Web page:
Wildlife is of course unpredictable, but the area is home to both the 200,000-strong Porcupine caribou herd and the 30,000 member Central Arctic herd. Bears are common sights and we occasionally see wolves in the area too. Dall sheep frequent the ridges–rams with heavy horns resting on the cliffs and big bands of ewes and lambs grazing on the high tundra. Golden eagles, horned larks, and an Asian bird called a northern wheatear thrive even in the starkest of alpine areas. As we leave the mountains the wildlife and scenery changes and animals like muskoxen become more common.

Light and nimble packrafts allow us to paddle this small river and tread where few others go. Packrafts are lightweight one-person rafts propelled with a kayak paddle. Weighing in at around six pounds, they offer unparalleled freedom for wilderness explorers.  This packrafting trip will have its challenges, but there is ample time for day hikes, fishing and leisure.

Boating experience is important for your enjoyment of this trip and for your safety. Packrafting experience is not strictly required but river experience is. We will backpack about 20 miles over 3 days with substantial packs and then paddle around 50 miles of the Ivishak River. At normal water levels there is little white water on the route, but the Ivishak does require that you pay attention. This is not an easy trip but is very rewarding.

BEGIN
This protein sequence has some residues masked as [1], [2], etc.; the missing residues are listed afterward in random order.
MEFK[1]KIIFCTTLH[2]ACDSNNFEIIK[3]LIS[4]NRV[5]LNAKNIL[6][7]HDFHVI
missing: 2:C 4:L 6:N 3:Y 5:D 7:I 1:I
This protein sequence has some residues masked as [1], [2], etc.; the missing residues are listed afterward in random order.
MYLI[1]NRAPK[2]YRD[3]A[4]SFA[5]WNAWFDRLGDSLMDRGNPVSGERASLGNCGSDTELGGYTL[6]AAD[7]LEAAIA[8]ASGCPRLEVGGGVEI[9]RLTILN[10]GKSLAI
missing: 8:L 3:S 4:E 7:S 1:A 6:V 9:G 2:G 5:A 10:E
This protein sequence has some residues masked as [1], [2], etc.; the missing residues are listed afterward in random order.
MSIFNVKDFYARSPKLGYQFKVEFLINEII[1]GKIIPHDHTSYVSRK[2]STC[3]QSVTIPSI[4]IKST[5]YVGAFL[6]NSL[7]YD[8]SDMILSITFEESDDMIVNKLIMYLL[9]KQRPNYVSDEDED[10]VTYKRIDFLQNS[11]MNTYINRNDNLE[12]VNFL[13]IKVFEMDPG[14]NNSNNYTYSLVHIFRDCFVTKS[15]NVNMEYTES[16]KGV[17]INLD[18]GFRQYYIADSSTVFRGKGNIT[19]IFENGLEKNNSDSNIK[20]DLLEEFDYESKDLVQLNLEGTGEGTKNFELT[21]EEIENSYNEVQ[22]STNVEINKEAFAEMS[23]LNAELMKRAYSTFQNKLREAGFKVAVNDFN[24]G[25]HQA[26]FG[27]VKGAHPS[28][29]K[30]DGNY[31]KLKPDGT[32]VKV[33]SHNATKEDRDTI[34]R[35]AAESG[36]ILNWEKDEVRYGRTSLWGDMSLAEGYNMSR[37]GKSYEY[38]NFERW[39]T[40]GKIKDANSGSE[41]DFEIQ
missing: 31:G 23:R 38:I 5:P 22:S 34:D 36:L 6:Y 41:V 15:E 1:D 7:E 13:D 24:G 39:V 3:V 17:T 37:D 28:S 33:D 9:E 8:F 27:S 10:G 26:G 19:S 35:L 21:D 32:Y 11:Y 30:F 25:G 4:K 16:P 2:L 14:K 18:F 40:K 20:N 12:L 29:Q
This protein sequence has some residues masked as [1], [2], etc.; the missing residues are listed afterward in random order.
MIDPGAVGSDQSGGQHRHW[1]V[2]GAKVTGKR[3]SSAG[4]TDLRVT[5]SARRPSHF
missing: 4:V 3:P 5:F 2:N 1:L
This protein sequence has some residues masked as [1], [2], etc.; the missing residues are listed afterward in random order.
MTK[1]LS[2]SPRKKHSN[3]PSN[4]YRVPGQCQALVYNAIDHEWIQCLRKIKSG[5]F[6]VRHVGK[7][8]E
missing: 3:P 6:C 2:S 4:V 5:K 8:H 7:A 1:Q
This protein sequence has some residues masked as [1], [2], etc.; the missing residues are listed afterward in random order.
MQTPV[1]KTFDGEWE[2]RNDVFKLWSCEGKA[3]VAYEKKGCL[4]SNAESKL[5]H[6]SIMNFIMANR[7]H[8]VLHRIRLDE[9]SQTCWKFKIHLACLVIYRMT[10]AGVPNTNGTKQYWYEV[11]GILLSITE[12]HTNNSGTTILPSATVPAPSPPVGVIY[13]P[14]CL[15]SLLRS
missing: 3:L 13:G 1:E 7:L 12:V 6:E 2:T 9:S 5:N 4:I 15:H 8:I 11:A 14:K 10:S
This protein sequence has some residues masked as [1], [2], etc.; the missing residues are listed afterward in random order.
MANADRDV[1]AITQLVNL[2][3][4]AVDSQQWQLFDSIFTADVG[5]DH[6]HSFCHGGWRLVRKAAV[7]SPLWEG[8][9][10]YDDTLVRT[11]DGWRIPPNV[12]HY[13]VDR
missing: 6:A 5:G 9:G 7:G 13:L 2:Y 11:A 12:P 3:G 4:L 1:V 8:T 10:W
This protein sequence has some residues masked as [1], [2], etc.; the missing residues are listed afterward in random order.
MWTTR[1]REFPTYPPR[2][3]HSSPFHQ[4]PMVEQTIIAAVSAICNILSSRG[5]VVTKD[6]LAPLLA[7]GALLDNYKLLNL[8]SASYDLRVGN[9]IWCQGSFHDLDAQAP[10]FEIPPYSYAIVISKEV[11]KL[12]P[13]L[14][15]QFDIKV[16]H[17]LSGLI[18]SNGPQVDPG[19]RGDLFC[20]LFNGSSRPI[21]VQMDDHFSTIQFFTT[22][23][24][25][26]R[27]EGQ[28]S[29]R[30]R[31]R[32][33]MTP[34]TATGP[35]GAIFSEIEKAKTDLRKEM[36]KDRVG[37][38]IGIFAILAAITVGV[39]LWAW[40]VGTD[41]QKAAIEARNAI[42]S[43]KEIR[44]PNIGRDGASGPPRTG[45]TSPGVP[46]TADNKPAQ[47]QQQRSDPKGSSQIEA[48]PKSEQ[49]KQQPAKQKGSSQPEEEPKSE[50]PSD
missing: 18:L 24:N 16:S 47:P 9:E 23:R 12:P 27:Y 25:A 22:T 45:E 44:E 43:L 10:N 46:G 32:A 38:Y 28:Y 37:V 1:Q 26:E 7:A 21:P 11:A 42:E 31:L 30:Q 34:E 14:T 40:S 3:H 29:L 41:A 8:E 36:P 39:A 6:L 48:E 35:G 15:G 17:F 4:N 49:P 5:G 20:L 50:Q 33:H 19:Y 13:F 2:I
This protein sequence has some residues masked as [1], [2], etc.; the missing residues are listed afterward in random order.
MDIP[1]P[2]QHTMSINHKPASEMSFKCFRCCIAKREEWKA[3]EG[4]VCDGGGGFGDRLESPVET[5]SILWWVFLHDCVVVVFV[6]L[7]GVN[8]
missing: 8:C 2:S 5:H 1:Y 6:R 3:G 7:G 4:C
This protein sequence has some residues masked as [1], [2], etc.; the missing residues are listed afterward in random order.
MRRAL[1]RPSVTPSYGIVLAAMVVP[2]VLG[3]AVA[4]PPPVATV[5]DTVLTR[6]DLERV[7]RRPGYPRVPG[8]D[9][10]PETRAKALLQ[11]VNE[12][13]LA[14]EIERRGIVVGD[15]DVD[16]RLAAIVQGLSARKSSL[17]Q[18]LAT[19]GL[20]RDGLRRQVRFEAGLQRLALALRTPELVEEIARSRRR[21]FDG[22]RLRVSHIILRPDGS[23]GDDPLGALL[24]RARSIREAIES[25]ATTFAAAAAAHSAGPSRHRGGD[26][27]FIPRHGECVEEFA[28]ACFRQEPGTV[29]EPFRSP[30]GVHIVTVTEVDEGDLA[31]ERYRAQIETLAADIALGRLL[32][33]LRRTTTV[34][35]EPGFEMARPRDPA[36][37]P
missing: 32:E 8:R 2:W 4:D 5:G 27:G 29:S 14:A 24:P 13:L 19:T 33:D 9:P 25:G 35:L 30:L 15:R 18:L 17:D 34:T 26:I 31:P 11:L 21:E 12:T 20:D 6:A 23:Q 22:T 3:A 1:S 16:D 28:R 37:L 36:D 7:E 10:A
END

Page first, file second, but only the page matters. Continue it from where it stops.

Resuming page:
Last updated: July 24, 2023


What follows is a general flow of events. Expect the unexpected and prepare to be flexible.

Contact us to start planning a custom trip on dates of your choosing

Meet your guide for a pre-trip meeting at 4 p.m. at the Arctic Wild headquarters in Fairbanks.

Day 1

Fly 350 miles north from Fairbanks, across the Yukon River and the Arctic Circle to the headwaters of the Marsh Fork of the Canning River. After hiking to a suitable campsite, we will make camp, eat dinner and then take a hike to survey the endless wilderness.

Day 2

We work our way up the Canning and over the first low pass, skirting Annette Peak and camping west of Porcupine Lake. Packs will be heavy, but the footing is good and the scenery unbeatable.

Day 3 - 4

We hike through the maze of valleys and canyons which eventually form the Ivishak, enjoying the solitude and magnificent wilderness. Once we hit the Ivishak proper we will need to walk downriver to where we judge the river is big enough to carry us. We will try and camp early enough in the day to have an opportunity to explore without packs deeper into the mountains each evening.

Day 5

The river trip starts! Before launching, your guide(s) will train you in the art of packrafting and river safety. Once you are feeling confident and packs are secured to the deck of the packrafts, you begin your descent towards the ocean. The river is small and rocky and you may need to get out occasionally to nudge your boat between rocks or over shallows. The scenery alone is worth the effort and there will be time to lean back in your raft and watch the tundra go by later in the trip.